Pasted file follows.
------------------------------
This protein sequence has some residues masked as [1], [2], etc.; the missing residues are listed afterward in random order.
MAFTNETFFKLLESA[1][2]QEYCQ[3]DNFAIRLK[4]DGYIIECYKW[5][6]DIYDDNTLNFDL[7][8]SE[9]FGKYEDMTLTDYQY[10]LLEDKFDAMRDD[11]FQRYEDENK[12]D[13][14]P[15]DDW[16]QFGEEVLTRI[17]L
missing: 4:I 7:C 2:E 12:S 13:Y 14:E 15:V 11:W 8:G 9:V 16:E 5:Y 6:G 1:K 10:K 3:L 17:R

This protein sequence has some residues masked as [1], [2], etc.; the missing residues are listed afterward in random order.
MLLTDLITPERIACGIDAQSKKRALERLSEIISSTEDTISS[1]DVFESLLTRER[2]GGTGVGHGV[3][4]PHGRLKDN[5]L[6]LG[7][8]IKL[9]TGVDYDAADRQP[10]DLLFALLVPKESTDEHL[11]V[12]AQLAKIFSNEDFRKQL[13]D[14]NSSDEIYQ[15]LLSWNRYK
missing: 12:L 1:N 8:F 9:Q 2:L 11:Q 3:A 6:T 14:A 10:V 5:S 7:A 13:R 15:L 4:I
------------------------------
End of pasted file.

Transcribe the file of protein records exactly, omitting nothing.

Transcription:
This protein sequence has some residues masked as [1], [2], etc.; the missing residues are listed afterward in random order.
MAFTNETFFKLLESA[1][2]QEYCQ[3]DNFAIRLK[4]DGYIIECYKW[5][6]DIYDDNTLNFDL[7][8]SE[9]FGKYEDMTLTDYQY[10]LLEDKFDAMRDD[11]FQRYEDENK[12]D[13][14]P[15]DDW[16]QFGEEVLTRI[17]L
missing: 4:I 7:C 2:E 12:S 13:Y 14:E 15:V 11:W 8:G 9:V 16:E 5:Y 6:G 1:K 10:K 3:L 17:R

This protein sequence has some residues masked as [1], [2], etc.; the missing residues are listed afterward in random order.
MLLTDLITPERIACGIDAQSKKRALERLSEIISSTEDTISS[1]DVFESLLTRER[2]GGTGVGHGV[3][4]PHGRLKDN[5]L[6]LG[7][8]IKL[9]TGVDYDAADRQP[10]DLLFALLVPKESTDEHL[11]V[12]AQLAKIFSNEDFRKQL[13]D[14]NSSDEIYQ[15]LLSWNRYK
missing: 12:L 1:N 8:F 9:Q 2:L 11:Q 3:A 6:T 14:A 10:V 5:S 7:A 13:R 15:L 4:I